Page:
Early Spring in the Garden: September

Second spring in my vegie patch and another first: a fully formed cabbage.


What I’ve noticed after three winters in this garden is that nothing much grows in May-July here. So next year I’m definitely going to try using poly tunnels to extend autumn and start spring earlier. Things mope along in winter and take off in spring.

Vegie Patch

At the moment we can harvest cabbage, silverbeet, kale, celery (still! what a winner from last spring’s sowing), a few spring onions, asparagus,  lettuce, purple sprouting broccoli, some herbs (parsley and chervil) and rhubarb.


If you saw my recent post on asparagus you will know I am pretty excited about how delicious it tastes and how easy it is to grow.


The kale I planted in autumn grew slowly and then once it started growing, started going to seed. So I think I’ll plant another crop in the next few weeks and see if it lasts until next spring like I’ve read that it should. It still tastes fine to me so I can harvest what’s there. I guess it just won’t grow any more delicious leaves.


Another first: purple sprouting broccoli. I have no idea about when to harvest the broccoli. Is this too small? It looks like it will flower if I leave it much longer.


The rhubarb is looking good, although flowering so I suppose that’s slowing down the leaf growth. I should snip those flower stems off today while it’s on my mind.


Coming along shortly will be a small crop of peas. I have planted peas in autumn for the past few winters and always been repaid with an early (I think?) crop. This year I was lazy and chucked them in with other crops so they have had no trellis or space. I don’t recommend this. A few have found something to climb on and are flowering but generally they look sad. Every year I think to myself – peas need air and space and yet I never really give it to them.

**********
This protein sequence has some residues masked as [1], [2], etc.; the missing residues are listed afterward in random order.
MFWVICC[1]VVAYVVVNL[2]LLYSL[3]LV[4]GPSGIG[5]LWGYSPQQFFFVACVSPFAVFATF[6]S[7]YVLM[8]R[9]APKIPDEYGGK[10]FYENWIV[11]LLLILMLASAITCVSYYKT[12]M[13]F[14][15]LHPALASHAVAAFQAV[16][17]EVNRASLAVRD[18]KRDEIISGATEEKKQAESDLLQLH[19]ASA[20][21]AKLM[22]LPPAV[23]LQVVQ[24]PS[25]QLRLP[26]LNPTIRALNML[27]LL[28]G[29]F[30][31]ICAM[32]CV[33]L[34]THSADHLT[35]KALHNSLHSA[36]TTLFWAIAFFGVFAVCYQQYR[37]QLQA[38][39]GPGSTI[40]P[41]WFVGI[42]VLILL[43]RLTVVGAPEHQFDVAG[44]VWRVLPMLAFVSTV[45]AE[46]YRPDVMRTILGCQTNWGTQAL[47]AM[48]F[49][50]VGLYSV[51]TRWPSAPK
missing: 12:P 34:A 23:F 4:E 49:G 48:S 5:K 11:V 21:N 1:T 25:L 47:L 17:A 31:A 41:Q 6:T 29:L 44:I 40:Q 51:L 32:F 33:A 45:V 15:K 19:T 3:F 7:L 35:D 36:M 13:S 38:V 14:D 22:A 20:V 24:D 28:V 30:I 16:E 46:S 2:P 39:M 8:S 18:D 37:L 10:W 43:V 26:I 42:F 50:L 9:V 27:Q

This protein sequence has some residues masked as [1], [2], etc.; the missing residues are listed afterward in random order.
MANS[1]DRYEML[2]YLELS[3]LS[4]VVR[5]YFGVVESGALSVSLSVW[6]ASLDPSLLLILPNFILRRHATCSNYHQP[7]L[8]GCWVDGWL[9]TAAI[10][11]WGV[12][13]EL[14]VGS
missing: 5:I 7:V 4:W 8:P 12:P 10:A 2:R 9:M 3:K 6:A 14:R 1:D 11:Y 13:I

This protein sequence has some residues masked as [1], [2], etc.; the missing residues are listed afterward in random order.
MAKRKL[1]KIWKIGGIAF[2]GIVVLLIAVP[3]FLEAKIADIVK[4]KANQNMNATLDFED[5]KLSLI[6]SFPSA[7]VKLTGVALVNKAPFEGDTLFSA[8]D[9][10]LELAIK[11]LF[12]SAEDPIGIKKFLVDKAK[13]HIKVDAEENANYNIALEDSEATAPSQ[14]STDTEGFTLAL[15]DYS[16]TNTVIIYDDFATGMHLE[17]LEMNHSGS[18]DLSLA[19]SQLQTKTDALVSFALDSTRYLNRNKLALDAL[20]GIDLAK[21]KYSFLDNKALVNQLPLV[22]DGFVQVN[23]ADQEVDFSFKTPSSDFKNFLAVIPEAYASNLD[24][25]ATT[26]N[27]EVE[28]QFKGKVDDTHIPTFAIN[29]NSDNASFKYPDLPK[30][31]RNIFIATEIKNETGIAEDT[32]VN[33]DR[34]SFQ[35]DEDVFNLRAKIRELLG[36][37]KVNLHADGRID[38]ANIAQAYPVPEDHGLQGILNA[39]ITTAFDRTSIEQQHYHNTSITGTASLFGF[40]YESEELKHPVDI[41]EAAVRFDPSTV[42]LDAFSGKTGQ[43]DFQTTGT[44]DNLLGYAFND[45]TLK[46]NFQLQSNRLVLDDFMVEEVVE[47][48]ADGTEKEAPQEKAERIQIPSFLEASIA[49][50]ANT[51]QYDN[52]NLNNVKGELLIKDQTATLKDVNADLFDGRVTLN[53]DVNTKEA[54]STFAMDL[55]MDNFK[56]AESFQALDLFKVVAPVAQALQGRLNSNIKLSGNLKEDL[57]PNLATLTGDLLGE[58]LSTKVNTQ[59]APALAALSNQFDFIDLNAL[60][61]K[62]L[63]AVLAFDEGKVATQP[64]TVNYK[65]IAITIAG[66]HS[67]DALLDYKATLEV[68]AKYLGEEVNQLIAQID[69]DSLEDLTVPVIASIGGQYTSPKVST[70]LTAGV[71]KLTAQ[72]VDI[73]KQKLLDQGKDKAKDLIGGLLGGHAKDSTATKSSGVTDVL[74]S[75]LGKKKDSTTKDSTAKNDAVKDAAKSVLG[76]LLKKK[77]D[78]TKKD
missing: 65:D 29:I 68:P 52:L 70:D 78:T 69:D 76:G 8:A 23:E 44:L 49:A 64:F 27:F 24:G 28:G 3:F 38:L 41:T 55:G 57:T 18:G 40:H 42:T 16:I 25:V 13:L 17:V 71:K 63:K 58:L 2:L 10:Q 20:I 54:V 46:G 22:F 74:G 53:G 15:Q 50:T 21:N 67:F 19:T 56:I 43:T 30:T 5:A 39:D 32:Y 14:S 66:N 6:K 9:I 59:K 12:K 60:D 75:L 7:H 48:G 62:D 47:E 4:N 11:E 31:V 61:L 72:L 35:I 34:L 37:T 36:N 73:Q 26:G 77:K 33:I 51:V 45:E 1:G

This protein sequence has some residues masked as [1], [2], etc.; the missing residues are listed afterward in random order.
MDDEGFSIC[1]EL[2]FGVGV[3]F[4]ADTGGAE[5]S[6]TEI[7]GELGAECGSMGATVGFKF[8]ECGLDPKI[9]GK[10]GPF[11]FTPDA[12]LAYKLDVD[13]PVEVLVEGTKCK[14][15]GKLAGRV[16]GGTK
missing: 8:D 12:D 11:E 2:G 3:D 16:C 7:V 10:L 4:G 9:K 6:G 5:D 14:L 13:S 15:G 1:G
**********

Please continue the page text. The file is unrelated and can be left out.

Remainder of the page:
So I sowed a spring crop all along this make-shift chicken fence:


But looks like a better crop of broad beans this year. The plants look strong and healthy and are flowering well. Ooooh I’m excited.


And garlic in a month or two (judging by past years). All six of you who follow my blog will know of my love for home grown garlic. This year I was a little worried it wasn’t growing strongly but things seem to have picked up a bit and it’s mostly looking good. A few varieties are still small and I don’t think will amount to anything….


When did the artichokes show up last year? I didn’t pick one. This year I’m going to be prepared. There are lots of side-shoots as well as seedlings growing. I’ve read that the seedlings are usually pretty hopeless but that side-shoots are good (as they are clones of the parent).


Evergreen Fruit Trees

I have a loquat, six feijoas (I like them a lot), three olives, and four citrus (an orange, lemon, lime and mandarin). It looks like I will get a couple of fruit at least from my loquat’s first flowering. Such an unlikely looking fruit to begin with. I only planted this tree (Herd’s Mammoth) in autumn 2015 so I’m surprised to see it fruit so soon. It’s grafted onto quince rootstock so that might explain why. I’m not complaining.